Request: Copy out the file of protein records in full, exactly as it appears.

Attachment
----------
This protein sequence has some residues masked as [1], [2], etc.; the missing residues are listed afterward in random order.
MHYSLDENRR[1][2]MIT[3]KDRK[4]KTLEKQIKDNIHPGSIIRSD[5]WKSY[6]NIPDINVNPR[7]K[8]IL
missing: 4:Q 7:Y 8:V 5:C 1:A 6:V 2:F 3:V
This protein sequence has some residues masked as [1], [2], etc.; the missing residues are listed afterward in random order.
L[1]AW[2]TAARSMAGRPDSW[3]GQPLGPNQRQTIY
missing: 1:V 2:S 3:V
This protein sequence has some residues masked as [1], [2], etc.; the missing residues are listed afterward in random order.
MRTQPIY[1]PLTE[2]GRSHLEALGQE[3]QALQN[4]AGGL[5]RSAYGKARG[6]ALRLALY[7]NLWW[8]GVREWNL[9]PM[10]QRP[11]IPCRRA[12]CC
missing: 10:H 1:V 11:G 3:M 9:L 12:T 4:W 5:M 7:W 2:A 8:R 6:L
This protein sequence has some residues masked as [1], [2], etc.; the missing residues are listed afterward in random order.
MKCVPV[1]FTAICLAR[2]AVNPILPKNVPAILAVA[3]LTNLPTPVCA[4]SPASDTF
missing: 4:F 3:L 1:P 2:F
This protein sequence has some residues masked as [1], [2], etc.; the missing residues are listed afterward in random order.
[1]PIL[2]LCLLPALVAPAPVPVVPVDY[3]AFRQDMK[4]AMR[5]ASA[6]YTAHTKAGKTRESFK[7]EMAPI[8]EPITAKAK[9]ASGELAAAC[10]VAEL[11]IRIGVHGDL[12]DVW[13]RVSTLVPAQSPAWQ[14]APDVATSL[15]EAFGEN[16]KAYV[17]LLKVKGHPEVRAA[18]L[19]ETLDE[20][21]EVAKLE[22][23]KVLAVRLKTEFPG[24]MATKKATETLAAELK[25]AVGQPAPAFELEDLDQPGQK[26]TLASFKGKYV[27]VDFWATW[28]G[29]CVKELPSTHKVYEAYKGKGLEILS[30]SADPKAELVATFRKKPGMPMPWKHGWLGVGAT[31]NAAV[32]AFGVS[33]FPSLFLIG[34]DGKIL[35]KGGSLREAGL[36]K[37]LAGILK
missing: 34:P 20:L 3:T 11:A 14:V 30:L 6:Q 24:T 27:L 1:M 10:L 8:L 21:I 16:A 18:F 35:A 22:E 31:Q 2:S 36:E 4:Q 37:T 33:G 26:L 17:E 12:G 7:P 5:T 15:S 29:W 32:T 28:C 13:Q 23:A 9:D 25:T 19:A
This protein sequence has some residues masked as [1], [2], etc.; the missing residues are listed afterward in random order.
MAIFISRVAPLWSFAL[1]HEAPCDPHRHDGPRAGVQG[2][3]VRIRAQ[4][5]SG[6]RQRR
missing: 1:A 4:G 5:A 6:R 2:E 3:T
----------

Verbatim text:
This protein sequence has some residues masked as [1], [2], etc.; the missing residues are listed afterward in random order.
MHYSLDENRR[1][2]MIT[3]KDRK[4]KTLEKQIKDNIHPGSIIRSD[5]WKSY[6]NIPDINVNPR[7]K[8]IL
missing: 4:Q 7:Y 8:V 5:C 1:A 6:V 2:F 3:V
This protein sequence has some residues masked as [1], [2], etc.; the missing residues are listed afterward in random order.
L[1]AW[2]TAARSMAGRPDSW[3]GQPLGPNQRQTIY
missing: 1:V 2:S 3:V
This protein sequence has some residues masked as [1], [2], etc.; the missing residues are listed afterward in random order.
MRTQPIY[1]PLTE[2]GRSHLEALGQE[3]QALQN[4]AGGL[5]RSAYGKARG[6]ALRLALY[7]NLWW[8]GVREWNL[9]PM[10]QRP[11]IPCRRA[12]CC
missing: 10:H 1:V 11:G 3:M 9:L 12:T 4:W 5:M 7:W 2:A 8:R 6:L
This protein sequence has some residues masked as [1], [2], etc.; the missing residues are listed afterward in random order.
MKCVPV[1]FTAICLAR[2]AVNPILPKNVPAILAVA[3]LTNLPTPVCA[4]SPASDTF
missing: 4:F 3:L 1:P 2:F
This protein sequence has some residues masked as [1], [2], etc.; the missing residues are listed afterward in random order.
[1]PIL[2]LCLLPALVAPAPVPVVPVDY[3]AFRQDMK[4]AMR[5]ASA[6]YTAHTKAGKTRESFK[7]EMAPI[8]EPITAKAK[9]ASGELAAAC[10]VAEL[11]IRIGVHGDL[12]DVW[13]RVSTLVPAQSPAWQ[14]APDVATSL[15]EAFGEN[16]KAYV[17]LLKVKGHPEVRAA[18]L[19]ETLDE[20][21]EVAKLE[22][23]KVLAVRLKTEFPG[24]MATKKATETLAAELK[25]AVGQPAPAFELEDLDQPGQK[26]TLASFKGKYV[27]VDFWATW[28]G[29]CVKELPSTHKVYEAYKGKGLEILS[30]SADPKAELVATFRKKPGMPMPWKHGWLGVGAT[31]NAAV[32]AFGVS[33]FPSLFLIG[34]DGKIL[35]KGGSLREAGL[36]K[37]LAGILK
missing: 34:P 20:L 3:T 11:A 14:V 30:L 6:Q 24:T 27:L 1:M 10:L 8:L 21:I 16:A 18:F 35:A 22:E 31:Q 2:S 36:E 4:Q 37:T 33:G 26:L 17:E 12:G 7:P 5:T 15:S 29:W 32:T 28:C 13:Q 23:A 9:D 25:T 19:A
This protein sequence has some residues masked as [1], [2], etc.; the missing residues are listed afterward in random order.
MAIFISRVAPLWSFAL[1]HEAPCDPHRHDGPRAGVQG[2][3]VRIRAQ[4][5]SG[6]RQRR
missing: 1:A 4:G 5:A 6:R 2:E 3:T